“It took us some time to get settled and move forward into the ministry,” Emerson says. “Looking back, however, we realize that both of us had been prepared by God with the experience and education necessary to provide leadership. Beginning a new ministry could have been hindered by ‘we’ve never done it before’ thinking. God’s wisdom and timing never cease to amaze.”
In addition to the work with IM’s partners, the Wus also spend time tutoring Macau teenagers. But there have been challenges there, too.
“The youth are struggling,” Ivy says. “Many youth are struggling from the impact of both the casino environment and the community. Family is often the first thing to be affected. We have learned to be sensitive and have a listening ear in every situation. It is like we are in the midst of their struggle and are fighting the spiritual war with them.”
Still another challenge faced by the Wus has been communication.
“The people of Macau are more reserved but will open up when you gain their trust. In this respect, the needs for God’s intervention and for spending time in prayer are very clear to us. Unless hearts are well prepared and cultivated by God, any gospel, truth, discipleship or ministry could hardly bloom,” wrote the Wus.
What has been the Wus’ biggest victory in their first few months in Macau?
“The biggest victory we have had is that the Lord blessed both of us with our own personal transformations before we were given any victory with our work at MBI and ECF,” Emerson and Ivy wrote. “Daily surrender to the Lord and trusting in his faithfulness have been key to our joy. However, by God’s grace, we have contributed to the stability of our partners in their leadership transition. We are also involved in two exciting projects: conflict transformation training for pastors and Christian leaders and micro-movie production training for young adults.”
Other Mission News
International Partner Consultation
More than 100 IM mission partners from all around the world gathered for the International Partner Consultation, July 19–21. Leaders of conventions, unions and a host of specialized ministries came together to help shape the future of IM’s work and to learn from and encourage one another’s ministries. This is the first time in its history that IM has been able to gather such a wide array of global partners in a single location.
“What an inspiration!” commented Stan Slade, IM’s associate executive director for Program and global consultant. “IM was very blessed to hear great stories of God at work through partners around the world, to hear partners express their sense of God’s call upon their ministries and to receive their wise counsel as IM seeks to hear the voice of the Lord calling us into a third century of service to Christ’s mission.”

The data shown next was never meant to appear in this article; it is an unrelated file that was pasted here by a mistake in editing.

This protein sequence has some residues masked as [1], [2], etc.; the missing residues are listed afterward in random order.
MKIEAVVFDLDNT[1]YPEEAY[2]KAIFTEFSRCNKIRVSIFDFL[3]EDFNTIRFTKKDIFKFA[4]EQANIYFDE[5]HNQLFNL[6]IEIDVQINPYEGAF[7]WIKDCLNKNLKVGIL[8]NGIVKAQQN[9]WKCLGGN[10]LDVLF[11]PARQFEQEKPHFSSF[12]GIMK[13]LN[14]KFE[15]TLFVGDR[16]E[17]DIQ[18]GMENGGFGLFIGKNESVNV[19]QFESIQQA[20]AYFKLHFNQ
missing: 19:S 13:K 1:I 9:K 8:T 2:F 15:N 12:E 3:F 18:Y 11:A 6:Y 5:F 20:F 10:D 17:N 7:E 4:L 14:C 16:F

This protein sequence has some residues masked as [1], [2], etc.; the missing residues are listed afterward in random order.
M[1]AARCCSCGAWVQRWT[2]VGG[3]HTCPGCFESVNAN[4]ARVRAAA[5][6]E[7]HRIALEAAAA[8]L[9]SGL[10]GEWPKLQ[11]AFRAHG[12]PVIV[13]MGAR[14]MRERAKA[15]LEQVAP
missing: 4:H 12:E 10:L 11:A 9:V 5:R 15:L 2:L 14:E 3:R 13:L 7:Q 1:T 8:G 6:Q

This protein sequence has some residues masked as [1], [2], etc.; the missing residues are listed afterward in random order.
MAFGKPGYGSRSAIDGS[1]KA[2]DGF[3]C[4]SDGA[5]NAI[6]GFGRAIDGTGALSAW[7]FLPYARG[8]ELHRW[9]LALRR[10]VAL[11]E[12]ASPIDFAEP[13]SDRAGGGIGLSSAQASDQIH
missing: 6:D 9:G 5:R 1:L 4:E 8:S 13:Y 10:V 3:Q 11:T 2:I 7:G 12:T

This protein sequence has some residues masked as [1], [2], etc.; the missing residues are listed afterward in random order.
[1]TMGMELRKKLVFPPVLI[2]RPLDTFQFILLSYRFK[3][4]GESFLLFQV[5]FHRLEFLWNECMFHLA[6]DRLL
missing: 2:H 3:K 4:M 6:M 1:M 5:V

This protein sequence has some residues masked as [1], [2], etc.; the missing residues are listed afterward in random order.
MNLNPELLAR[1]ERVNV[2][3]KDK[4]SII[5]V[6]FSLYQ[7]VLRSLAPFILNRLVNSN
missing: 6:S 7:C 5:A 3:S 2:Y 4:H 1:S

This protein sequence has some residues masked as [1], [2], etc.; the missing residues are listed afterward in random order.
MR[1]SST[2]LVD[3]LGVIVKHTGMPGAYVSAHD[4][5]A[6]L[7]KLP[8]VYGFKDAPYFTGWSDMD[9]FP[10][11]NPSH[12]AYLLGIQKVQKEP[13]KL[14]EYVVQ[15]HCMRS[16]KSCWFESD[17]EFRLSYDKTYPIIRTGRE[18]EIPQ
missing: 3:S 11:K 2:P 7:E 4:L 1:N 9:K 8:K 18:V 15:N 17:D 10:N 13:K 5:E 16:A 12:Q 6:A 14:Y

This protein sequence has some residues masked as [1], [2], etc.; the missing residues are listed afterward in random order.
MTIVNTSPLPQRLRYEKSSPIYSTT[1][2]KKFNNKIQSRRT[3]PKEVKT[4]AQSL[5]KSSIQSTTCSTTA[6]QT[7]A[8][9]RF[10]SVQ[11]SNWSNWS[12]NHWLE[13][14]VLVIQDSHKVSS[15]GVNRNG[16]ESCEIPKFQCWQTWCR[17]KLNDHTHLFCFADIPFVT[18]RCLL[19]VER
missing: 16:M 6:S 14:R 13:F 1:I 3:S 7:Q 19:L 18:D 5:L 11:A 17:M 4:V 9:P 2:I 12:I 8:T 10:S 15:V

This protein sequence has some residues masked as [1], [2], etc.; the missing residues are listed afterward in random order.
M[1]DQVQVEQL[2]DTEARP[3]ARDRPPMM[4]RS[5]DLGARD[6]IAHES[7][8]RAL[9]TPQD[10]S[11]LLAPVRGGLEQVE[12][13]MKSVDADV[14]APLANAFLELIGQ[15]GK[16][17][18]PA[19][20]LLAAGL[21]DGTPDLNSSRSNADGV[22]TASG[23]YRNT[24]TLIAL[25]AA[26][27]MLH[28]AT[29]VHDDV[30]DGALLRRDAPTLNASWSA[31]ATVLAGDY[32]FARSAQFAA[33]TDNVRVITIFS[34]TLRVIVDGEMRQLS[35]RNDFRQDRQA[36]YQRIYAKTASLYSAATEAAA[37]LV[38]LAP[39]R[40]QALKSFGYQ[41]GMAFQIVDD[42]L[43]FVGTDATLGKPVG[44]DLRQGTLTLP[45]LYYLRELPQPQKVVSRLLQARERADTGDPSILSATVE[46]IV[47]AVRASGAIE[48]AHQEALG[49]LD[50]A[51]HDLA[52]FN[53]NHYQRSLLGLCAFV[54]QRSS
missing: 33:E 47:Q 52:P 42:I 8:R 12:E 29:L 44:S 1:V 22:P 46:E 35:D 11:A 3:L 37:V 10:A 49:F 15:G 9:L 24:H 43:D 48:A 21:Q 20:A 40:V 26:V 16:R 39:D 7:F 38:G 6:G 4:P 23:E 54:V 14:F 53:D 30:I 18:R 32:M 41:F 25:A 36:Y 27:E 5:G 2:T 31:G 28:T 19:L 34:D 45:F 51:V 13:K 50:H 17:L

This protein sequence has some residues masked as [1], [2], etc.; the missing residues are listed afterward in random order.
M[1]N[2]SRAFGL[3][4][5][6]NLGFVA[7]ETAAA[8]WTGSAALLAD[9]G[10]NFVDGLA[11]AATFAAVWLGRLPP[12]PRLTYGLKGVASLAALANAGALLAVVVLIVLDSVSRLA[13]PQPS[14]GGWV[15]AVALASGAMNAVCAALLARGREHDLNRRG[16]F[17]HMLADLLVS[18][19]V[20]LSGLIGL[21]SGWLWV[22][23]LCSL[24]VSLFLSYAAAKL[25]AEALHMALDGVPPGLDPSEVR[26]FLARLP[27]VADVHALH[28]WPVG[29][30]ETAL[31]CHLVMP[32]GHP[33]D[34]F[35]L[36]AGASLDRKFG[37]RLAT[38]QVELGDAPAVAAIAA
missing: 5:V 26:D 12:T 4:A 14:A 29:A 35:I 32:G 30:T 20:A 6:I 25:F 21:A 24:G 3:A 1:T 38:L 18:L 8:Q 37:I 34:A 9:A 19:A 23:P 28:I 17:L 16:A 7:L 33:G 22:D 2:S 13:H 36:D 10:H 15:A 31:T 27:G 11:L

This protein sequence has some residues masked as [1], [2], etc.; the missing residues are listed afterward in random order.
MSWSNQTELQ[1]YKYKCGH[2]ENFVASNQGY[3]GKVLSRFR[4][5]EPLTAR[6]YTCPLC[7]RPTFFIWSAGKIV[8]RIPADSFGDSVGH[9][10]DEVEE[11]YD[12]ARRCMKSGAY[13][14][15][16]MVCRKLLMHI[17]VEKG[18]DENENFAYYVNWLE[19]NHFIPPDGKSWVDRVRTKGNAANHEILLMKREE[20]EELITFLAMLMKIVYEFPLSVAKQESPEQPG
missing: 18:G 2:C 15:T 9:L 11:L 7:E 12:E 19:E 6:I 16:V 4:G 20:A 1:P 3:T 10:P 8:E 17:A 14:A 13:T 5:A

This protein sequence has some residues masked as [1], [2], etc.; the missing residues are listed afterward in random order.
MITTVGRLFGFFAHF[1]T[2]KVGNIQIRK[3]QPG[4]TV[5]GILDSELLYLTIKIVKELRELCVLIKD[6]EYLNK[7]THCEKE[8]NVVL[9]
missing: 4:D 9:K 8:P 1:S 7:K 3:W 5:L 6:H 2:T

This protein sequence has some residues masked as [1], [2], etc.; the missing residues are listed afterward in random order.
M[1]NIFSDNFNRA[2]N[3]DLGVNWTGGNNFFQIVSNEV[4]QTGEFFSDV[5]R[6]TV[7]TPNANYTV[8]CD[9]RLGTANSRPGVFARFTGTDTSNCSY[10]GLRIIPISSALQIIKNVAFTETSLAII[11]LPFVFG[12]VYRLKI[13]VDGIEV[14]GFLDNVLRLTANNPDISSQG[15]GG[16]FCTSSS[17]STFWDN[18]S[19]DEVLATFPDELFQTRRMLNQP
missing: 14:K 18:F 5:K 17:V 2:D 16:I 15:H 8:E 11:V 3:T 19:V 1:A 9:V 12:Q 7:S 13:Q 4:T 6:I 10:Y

The World Mission Conference
The two weeks culminated with the biggest World Mission Conference in IM’s 200-year history from July 21 to 26. More than 1,200 Christians enthusiastically attended, as a vast and diverse international contingent (over 140 leaders of global mission partner organizations, as well as all of IM’s global personnel and their families) joined an even larger group of mission supporters and leaders from across the U.S. and Puerto Rico (regional and national leaders, pastors, church members, mission partnership team members, mission volunteers, supporters, special assistants, home office staff and IM’s Board of Directors) for four days of worship, celebration, learning and discernment.
Held in a 13,000 square-foot tent, a structure erected specifically to accommodate the vast crowd, the nightly worship services reverberated with the praise music of internationally-acclaimed Dr. Tedd and Joanna Szeto and their worship team.
Ann Borquist has completed her Doctor of Ministry degree and graduated from Palmer Seminary on May 17th. She is shown here with friends prior to the occasion. Now she is the Rev. Dr. Ann Borquist. Congratulations!
Mission Volunteer Opportunities and Trips
American Baptist International Ministries has achieved all seven Standards of Excellence in Short Term Missions, and now qualifies to show the Standard of Excellence logo. Volunteer teams operate with the highest ethical standards, and excellence in partnerships, training, effectiveness, and lowest risk.
Prayer and Financial Support
Pray for our new missionaries, Tim and Kathy Rice and Ivy and Emerson Wu as they have begun their new ministries.
Pray for our other “special interest” missionaries: Lauran Bethell, Ann and Bruce Borquist, and Judith Sutterlin as they continue their demanding work.
Pray for the International Ministries Board as they launch a quest to determine mission direction for a 3rd century of ministry. To join the Prayer Team, or for more information, contact Courtny Davis Olds, Associate Director for Mission Design, at Courtny.DavisOlds@internationalministries.org.
Financial support may be given through First Baptist Church, designated for a missionary, a particular ministry or project.